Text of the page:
How perforated industrial relations worsen inequalities in the UK workplace
Professor Damian Grimshaw shares highlights from his chapter with Research Associate, Mat Johnson, for the International Labour Organisation’s (ILO) latest book, Inequalities and the World of Work: What Role for Industrial Relations and Social Dialogue?
Inequality plays an instrumental role in shaping the character of work and employment, particularly norms governing flexibility and security.
Our chapter in the recent ILO publication is entitled ‘Inequality at work in the United Kingdom: How perforated industrial relations worsen inequalities and hold back progress on equalities’. In it, we identify four core features of the UK’s industrial relations model and consider the interaction with inequalities over the past two decades, with a focus on the post-global financial crisis years.
We consider the outcomes for modes of flexibility and security, with a focus on the strength of the unilateral managerial prerogative that arises from the UK’s perforated industrial relations model – characterised by fragmented collective bargaining structures and limited workplace mechanisms for worker voice – and its relatively weak employment rights framework.
In particular, we identify the ways in which austerity policies have combined with the model, and led to a failure to generate a fairer distribution of economic gains among the workforce.
Compounded by two generations of trade union decline, employment-related inequalities have significantly widened. These are reinforced by the complex and often opaque organisation of services and manufacturing along supply chains, involving practices of subcontracting that often heighten worker precarity.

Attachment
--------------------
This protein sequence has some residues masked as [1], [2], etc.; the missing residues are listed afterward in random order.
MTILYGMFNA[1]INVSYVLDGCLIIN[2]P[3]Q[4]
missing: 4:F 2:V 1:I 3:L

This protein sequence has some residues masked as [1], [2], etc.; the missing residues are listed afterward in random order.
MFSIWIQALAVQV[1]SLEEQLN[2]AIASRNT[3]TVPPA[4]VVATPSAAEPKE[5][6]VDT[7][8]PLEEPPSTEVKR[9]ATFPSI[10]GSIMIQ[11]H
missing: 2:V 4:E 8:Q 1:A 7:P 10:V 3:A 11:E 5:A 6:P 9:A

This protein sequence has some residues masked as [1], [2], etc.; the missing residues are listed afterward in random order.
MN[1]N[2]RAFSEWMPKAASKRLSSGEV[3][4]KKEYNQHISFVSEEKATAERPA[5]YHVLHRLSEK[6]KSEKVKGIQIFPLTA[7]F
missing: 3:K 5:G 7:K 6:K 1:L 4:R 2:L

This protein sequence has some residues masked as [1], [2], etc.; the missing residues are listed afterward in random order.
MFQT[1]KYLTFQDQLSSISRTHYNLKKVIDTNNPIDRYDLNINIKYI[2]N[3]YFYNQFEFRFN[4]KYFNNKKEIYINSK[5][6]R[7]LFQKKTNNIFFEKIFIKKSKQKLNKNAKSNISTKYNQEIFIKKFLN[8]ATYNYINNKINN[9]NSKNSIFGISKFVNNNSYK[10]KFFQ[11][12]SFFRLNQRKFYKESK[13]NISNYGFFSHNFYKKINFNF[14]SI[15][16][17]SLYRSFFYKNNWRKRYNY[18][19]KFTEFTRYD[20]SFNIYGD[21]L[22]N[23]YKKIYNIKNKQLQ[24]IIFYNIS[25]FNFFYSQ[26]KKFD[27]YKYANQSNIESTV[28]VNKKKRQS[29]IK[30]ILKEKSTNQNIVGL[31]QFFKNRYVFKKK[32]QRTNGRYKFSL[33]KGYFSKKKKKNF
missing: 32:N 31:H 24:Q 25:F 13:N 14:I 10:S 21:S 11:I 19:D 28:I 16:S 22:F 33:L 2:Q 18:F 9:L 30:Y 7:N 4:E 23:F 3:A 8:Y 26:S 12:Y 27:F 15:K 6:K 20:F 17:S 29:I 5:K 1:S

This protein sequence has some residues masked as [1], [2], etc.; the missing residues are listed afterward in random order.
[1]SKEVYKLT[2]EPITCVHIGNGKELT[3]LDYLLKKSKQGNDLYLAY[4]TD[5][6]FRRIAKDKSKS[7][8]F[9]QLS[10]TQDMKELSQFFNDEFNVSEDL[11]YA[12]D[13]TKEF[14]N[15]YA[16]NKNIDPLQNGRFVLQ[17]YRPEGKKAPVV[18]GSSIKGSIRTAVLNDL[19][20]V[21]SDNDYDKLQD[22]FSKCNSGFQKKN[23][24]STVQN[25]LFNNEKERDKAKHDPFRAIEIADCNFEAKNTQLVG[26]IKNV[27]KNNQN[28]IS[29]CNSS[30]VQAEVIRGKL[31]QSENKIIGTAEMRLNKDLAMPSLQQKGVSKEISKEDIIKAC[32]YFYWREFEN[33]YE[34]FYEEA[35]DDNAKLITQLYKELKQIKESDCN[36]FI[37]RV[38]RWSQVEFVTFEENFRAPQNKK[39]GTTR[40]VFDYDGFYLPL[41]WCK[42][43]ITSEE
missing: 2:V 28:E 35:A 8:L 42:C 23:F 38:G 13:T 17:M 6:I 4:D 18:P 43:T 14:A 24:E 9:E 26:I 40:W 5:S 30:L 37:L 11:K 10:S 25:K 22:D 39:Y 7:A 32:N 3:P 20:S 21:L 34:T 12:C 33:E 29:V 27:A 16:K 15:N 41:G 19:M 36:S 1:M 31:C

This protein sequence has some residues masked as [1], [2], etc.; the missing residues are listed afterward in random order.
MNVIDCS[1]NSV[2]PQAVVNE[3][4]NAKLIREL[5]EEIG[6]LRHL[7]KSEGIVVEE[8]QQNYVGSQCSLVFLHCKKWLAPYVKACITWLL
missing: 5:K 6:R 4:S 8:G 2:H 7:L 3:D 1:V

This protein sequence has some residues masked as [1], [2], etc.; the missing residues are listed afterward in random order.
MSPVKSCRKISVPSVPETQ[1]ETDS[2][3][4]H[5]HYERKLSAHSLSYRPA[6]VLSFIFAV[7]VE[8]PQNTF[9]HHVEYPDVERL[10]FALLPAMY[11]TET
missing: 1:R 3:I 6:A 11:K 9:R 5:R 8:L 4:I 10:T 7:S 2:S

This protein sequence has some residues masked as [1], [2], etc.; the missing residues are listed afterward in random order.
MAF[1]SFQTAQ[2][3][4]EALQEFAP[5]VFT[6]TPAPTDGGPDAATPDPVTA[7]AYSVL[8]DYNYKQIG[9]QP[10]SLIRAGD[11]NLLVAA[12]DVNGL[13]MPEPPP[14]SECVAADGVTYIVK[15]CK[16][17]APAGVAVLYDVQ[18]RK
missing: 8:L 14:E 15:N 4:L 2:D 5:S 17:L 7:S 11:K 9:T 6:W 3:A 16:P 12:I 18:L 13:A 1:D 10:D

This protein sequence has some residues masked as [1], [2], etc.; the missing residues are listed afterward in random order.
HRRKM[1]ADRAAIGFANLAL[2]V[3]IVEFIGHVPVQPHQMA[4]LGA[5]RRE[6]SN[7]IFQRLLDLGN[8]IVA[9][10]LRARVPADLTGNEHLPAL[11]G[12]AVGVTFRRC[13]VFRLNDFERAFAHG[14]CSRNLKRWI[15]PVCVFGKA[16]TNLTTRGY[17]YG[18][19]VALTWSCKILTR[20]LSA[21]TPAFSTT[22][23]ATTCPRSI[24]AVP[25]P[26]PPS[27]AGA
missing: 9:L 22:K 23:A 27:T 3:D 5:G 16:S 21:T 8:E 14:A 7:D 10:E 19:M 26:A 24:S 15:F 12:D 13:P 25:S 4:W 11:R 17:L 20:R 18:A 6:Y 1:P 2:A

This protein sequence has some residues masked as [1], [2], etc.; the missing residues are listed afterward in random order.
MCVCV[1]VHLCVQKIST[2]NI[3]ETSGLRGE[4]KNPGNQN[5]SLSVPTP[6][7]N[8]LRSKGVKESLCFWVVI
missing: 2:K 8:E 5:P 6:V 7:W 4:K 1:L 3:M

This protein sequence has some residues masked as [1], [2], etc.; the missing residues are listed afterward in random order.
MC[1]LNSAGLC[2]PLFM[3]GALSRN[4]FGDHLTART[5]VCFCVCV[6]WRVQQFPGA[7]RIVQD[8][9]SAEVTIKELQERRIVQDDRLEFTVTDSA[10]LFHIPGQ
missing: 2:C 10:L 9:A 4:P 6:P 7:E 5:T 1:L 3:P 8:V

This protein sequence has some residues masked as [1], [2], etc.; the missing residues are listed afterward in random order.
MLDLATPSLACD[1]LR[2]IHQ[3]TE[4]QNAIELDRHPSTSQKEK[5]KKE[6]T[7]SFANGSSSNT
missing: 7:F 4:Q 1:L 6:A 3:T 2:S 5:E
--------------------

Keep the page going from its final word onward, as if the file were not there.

Addressing inequalities in employment is one of today’s most pressing social questions and unions, employers and government should collaborate to make labour markets more inclusive and equal. There is a real need to extend employment rights and welfare state protections to all workers and address biases in wage distribution.
While the rate of job growth following the global financial crash is impressive and unemployment relatively low, this veils ongoing qualitative shifts in the nature of work, and in the labour market in terms of protections for workers.
High levels of inequality have long been prevalent in UK society, with numerous employers designing jobs paid at or just above the minimum wage. Mid-pay jobs in the manufacturing and public sectors have also been downsized over time – while already very high earners continue to enjoy accelerated pay rises.
This has led to too many low paid jobs, too many workers dependent on top-up welfare benefits, too much job insecurity caused by zero-hours contracts, outsourcing and self-employment, and overly limited pay and career prospects over the longer term.
“Compounded by two generations of trade union decline, employment-related inequalities have significantly widened.”
These shifts both reproduce high level inequality and feed off workers’ unequal socioeconomic conditions. Furthermore, while low-income households have historically been worst-affected by poor labour market regulation, middle-income groups are increasingly feeling the negative impacts too.
Righting this going forward requires a radical change of mindset and political acceptance that workers require more than the ad hoc interventions of government.
If we are to move towards a fairer distribution of the rewards from work, we need meaningful government commitment to regulation of pay and working conditions, and greater support for workers attempting to negotiate fair deals with their employers.
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